The readings are telling us that the world does not have to be this way. A Saviour has come who has presented a new way of living, a new law, a Law of Joy. This is a law that says if we check our desire for vengeance, we can live in peace with ourselves and our God. If we refuse to be dominated by hatred, we can remain united to the One who is Love Become Flesh. If there is only one person in the workplace who lives by this New Law, the workplace will experience the presence of the Lord in that person. With the Grace of the Holy Spirit working through this person, the workplace can become a place of joy. Similarly, if there is only one person at the cafeteria table who refuses to join the attack on someone at school, those plotting to hurt others will be forced to reconsider their plans. Perhaps, eventually, they will realise that the mean have no joy, but the meek, those who follow today’s gospel, live in happiness.
The Gospel is taken from the Sermon on the Mount. Throughout the sermon, Jesus calls on us to look inside ourselves. If we allow hateful thoughts to overtake us, we cannot be people of peace. If we nurture memories of the times that we were hurt and convince ourselves that we have a right to vengeance, our lives will be in continual turmoil. The Lord tells us to adopt a new way of thinking, a new way of acting, a way that is radically opposed to the way of the world. He tells us to turn the other cheek. That’s hard. He tells us to love our enemies. That’s even harder. He tells us to be pleasant with those who attack us. He tells us to live in peace with all, even those who hate us. Others may or may not change their ways, but we cannot allow their actions to change us. We cannot allow others to steal the joy we have in being united to Jesus Christ. We need to be perfect as our Heavenly Father is perfect. That word, ‘perfect,’ here in Matthew, is better translated as ‘wholesome’ or ‘sincere.’ If we do our best to be wholesome on the inside, our lives will be full of the Joy of the Lord.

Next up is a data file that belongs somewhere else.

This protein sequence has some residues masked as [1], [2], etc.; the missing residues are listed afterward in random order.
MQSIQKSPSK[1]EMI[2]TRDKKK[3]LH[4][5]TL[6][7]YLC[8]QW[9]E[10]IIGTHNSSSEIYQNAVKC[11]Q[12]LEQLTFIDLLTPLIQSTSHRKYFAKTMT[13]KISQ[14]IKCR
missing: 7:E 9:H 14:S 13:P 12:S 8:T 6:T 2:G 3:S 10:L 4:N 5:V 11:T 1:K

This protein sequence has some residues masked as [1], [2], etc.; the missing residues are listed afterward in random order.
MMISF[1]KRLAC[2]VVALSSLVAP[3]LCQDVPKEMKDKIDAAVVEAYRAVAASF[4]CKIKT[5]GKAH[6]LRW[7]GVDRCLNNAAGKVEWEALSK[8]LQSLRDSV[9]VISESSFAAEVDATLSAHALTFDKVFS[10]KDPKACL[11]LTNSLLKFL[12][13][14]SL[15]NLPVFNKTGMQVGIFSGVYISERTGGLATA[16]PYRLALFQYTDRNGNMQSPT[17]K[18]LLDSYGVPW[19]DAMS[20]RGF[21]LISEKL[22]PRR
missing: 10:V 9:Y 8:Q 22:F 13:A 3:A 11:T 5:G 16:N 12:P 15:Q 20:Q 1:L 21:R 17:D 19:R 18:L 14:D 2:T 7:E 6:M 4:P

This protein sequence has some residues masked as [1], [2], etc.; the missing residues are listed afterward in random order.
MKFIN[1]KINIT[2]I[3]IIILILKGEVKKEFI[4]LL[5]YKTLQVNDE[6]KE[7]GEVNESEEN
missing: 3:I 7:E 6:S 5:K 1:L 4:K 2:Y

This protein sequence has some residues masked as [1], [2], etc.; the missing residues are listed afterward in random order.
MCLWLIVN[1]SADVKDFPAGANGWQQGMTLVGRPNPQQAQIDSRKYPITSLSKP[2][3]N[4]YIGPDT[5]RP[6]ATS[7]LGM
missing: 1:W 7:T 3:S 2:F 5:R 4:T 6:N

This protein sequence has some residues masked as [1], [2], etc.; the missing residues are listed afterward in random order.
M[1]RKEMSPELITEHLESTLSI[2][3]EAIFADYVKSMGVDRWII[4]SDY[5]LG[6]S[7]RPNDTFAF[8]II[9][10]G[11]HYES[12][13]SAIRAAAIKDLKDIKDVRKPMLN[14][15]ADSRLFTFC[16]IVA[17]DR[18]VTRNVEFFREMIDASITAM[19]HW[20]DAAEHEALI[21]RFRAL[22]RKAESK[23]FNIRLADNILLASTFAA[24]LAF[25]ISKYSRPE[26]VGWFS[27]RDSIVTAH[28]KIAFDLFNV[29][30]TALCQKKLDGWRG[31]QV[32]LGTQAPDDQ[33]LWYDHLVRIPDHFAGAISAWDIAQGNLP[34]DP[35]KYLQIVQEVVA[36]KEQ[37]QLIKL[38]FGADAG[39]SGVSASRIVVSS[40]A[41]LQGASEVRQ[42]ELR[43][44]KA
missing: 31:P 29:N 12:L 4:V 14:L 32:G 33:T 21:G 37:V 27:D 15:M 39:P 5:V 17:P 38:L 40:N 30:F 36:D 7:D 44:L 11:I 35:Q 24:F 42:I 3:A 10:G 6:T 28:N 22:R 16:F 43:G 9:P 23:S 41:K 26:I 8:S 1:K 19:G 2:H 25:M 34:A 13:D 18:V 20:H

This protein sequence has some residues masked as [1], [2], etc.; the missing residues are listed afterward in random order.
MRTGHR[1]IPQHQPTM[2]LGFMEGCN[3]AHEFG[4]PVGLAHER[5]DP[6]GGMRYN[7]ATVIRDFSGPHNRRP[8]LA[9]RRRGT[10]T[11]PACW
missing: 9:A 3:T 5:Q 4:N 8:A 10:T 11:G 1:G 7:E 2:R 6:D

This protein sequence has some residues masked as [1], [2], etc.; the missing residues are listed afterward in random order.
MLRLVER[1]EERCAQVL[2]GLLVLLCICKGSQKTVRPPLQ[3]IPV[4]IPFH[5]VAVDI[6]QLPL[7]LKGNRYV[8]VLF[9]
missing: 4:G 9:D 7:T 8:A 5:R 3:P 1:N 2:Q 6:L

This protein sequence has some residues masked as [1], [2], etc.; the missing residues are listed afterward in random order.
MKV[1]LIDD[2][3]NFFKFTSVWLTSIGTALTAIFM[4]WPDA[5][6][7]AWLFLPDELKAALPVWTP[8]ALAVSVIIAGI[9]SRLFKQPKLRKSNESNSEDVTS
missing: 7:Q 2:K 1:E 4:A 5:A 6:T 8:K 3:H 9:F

We pray about this joy at every Mass, particularly during the Eucharistic prayer. Perhaps you might want to listen to this today. You may not hear the word joy, but you will hear us thanking God for the gift of our Saviour, for accepting his Sacrifice for us, for giving us a share in his life.
I once spent a week on Barbados, one of the Caribbean Islands. The Island is very Christian. Everyday, when I saw the ladies who cleaned the rooms, I would greet them and then say, “And how are you today?” I did this purposely because I loved hearing their answer. Each lady would say the same thing: “I am blessed.” And so are we all.
All the pettiness that we suffer from others. All the hatred that others cast on us. All the scheming that others might attempt. None of this matters. What matters is the Love of God and the joy we have in Jesus Christ, our Lord. The New Law of the Kingdom of God calls us to forgive, to turn from anger, to be kind. And to live in peace. The New Law of the Kingdom of God is the Law of Joy.-- By Msgr Joseph A. Pellegrino
Fourth Sunday of Lent: Searching for Sight
“Being in the know” is the sad attitude of many people throughout the world who are certain that their view of something or other is the only reasonable view.